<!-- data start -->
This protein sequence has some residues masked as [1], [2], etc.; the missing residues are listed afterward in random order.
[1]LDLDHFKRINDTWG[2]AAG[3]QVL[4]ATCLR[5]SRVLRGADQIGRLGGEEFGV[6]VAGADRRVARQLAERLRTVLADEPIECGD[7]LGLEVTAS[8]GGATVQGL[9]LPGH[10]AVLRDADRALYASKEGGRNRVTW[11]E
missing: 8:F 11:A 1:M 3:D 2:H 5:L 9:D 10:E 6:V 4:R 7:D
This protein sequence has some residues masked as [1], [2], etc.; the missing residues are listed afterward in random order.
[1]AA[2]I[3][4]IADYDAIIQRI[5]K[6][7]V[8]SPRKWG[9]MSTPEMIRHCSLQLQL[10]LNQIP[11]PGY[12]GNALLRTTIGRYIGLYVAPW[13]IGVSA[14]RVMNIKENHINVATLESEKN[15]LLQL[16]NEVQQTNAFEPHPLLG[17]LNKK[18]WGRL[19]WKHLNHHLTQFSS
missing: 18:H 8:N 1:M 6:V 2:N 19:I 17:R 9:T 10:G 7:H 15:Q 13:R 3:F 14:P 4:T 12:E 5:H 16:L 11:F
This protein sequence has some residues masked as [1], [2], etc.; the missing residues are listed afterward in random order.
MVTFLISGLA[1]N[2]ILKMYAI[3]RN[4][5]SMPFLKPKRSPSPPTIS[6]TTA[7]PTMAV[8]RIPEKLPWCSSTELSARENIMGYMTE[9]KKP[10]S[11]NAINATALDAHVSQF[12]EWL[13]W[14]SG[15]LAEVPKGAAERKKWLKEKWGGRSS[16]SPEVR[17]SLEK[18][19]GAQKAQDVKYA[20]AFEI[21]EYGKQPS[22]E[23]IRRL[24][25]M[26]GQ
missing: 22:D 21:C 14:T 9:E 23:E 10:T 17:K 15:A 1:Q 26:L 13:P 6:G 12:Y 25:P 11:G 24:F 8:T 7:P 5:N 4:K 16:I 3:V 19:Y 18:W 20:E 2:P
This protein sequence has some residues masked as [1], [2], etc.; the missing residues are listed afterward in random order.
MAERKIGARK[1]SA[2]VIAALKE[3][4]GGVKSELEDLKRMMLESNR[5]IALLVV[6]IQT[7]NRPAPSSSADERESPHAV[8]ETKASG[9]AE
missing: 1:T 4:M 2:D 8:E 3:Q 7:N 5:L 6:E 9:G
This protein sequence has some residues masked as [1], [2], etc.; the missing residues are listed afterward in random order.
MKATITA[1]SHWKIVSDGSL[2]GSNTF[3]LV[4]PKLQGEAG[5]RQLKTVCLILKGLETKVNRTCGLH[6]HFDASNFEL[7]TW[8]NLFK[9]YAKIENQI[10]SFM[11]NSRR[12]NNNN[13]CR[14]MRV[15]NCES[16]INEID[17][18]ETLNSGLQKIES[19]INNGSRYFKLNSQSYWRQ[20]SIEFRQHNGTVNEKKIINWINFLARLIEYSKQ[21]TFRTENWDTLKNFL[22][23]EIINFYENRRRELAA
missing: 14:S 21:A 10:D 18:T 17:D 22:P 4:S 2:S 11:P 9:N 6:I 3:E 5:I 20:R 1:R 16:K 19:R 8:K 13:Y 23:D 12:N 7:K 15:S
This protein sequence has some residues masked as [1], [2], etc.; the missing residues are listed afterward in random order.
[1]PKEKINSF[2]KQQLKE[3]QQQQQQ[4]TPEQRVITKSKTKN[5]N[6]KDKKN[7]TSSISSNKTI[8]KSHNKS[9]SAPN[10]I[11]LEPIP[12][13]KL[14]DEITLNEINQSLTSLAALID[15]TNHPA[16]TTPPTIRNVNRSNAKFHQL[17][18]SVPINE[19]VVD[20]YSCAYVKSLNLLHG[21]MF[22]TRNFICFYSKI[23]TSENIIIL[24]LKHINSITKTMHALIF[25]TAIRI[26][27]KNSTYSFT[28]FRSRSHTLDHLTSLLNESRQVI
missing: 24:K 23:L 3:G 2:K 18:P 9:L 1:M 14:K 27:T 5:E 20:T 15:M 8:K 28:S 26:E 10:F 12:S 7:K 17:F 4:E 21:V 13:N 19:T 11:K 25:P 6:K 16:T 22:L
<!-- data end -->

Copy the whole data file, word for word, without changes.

This protein sequence has some residues masked as [1], [2], etc.; the missing residues are listed afterward in random order.
[1]LDLDHFKRINDTWG[2]AAG[3]QVL[4]ATCLR[5]SRVLRGADQIGRLGGEEFGV[6]VAGADRRVARQLAERLRTVLADEPIECGD[7]LGLEVTAS[8]GGATVQGL[9]LPGH[10]AVLRDADRALYASKEGGRNRVTW[11]E
missing: 8:F 11:A 1:M 3:D 2:H 5:L 9:D 10:E 6:V 4:R 7:D
This protein sequence has some residues masked as [1], [2], etc.; the missing residues are listed afterward in random order.
[1]AA[2]I[3][4]IADYDAIIQRI[5]K[6][7]V[8]SPRKWG[9]MSTPEMIRHCSLQLQL[10]LNQIP[11]PGY[12]GNALLRTTIGRYIGLYVAPW[13]IGVSA[14]RVMNIKENHINVATLESEKN[15]LLQL[16]NEVQQTNAFEPHPLLG[17]LNKK[18]WGRL[19]WKHLNHHLTQFSS
missing: 18:H 8:N 1:M 6:V 2:N 19:I 17:R 9:T 10:G 7:H 15:Q 13:R 3:F 14:P 4:T 12:E 5:H 16:L 11:F
This protein sequence has some residues masked as [1], [2], etc.; the missing residues are listed afterward in random order.
MVTFLISGLA[1]N[2]ILKMYAI[3]RN[4][5]SMPFLKPKRSPSPPTIS[6]TTA[7]PTMAV[8]RIPEKLPWCSSTELSARENIMGYMTE[9]KKP[10]S[11]NAINATALDAHVSQF[12]EWL[13]W[14]SG[15]LAEVPKGAAERKKWLKEKWGGRSS[16]SPEVR[17]SLEK[18][19]GAQKAQDVKYA[20]AFEI[21]EYGKQPS[22]E[23]IRRL[24][25]M[26]GQ
missing: 22:D 21:C 14:T 9:E 23:E 10:T 17:K 15:A 1:Q 26:L 13:P 6:G 12:Y 25:P 11:G 24:F 8:T 7:P 5:N 4:K 16:I 3:V 19:Y 18:W 20:E 2:P
This protein sequence has some residues masked as [1], [2], etc.; the missing residues are listed afterward in random order.
MAERKIGARK[1]SA[2]VIAALKE[3][4]GGVKSELEDLKRMMLESNR[5]IALLVV[6]IQT[7]NRPAPSSSADERESPHAV[8]ETKASG[9]AE
missing: 1:T 4:M 2:D 8:E 3:Q 7:N 5:L 6:E 9:G
This protein sequence has some residues masked as [1], [2], etc.; the missing residues are listed afterward in random order.
MKATITA[1]SHWKIVSDGSL[2]GSNTF[3]LV[4]PKLQGEAG[5]RQLKTVCLILKGLETKVNRTCGLH[6]HFDASNFEL[7]TW[8]NLFK[9]YAKIENQI[10]SFM[11]NSRR[12]NNNN[13]CR[14]MRV[15]NCES[16]INEID[17][18]ETLNSGLQKIES[19]INNGSRYFKLNSQSYWRQ[20]SIEFRQHNGTVNEKKIINWINFLARLIEYSKQ[21]TFRTENWDTLKNFL[22][23]EIINFYENRRRELAA
missing: 14:S 21:A 10:D 18:T 17:D 22:P 4:S 2:S 11:P 9:N 6:I 3:E 5:I 20:R 1:R 16:K 19:R 8:K 13:Y 23:D 12:N 7:K 15:S
This protein sequence has some residues masked as [1], [2], etc.; the missing residues are listed afterward in random order.
[1]PKEKINSF[2]KQQLKE[3]QQQQQQ[4]TPEQRVITKSKTKN[5]N[6]KDKKN[7]TSSISSNKTI[8]KSHNKS[9]SAPN[10]I[11]LEPIP[12][13]KL[14]DEITLNEINQSLTSLAALID[15]TNHPA[16]TTPPTIRNVNRSNAKFHQL[17][18]SVPINE[19]VVD[20]YSCAYVKSLNLLHG[21]MF[22]TRNFICFYSKI[23]TSENIIIL[24]LKHINSITKTMHALIF[25]TAIRI[26][27]KNSTYSFT[28]FRSRSHTLDHLTSLLNESRQVI
missing: 24:K 23:L 3:G 2:K 18:P 9:L 1:M 14:K 27:T 5:E 20:T 15:M 8:K 28:S 26:E 10:F 12:S 7:K 17:F 4:E 21:V 13:N 19:T 11:K 25:P 6:K 16:T 22:L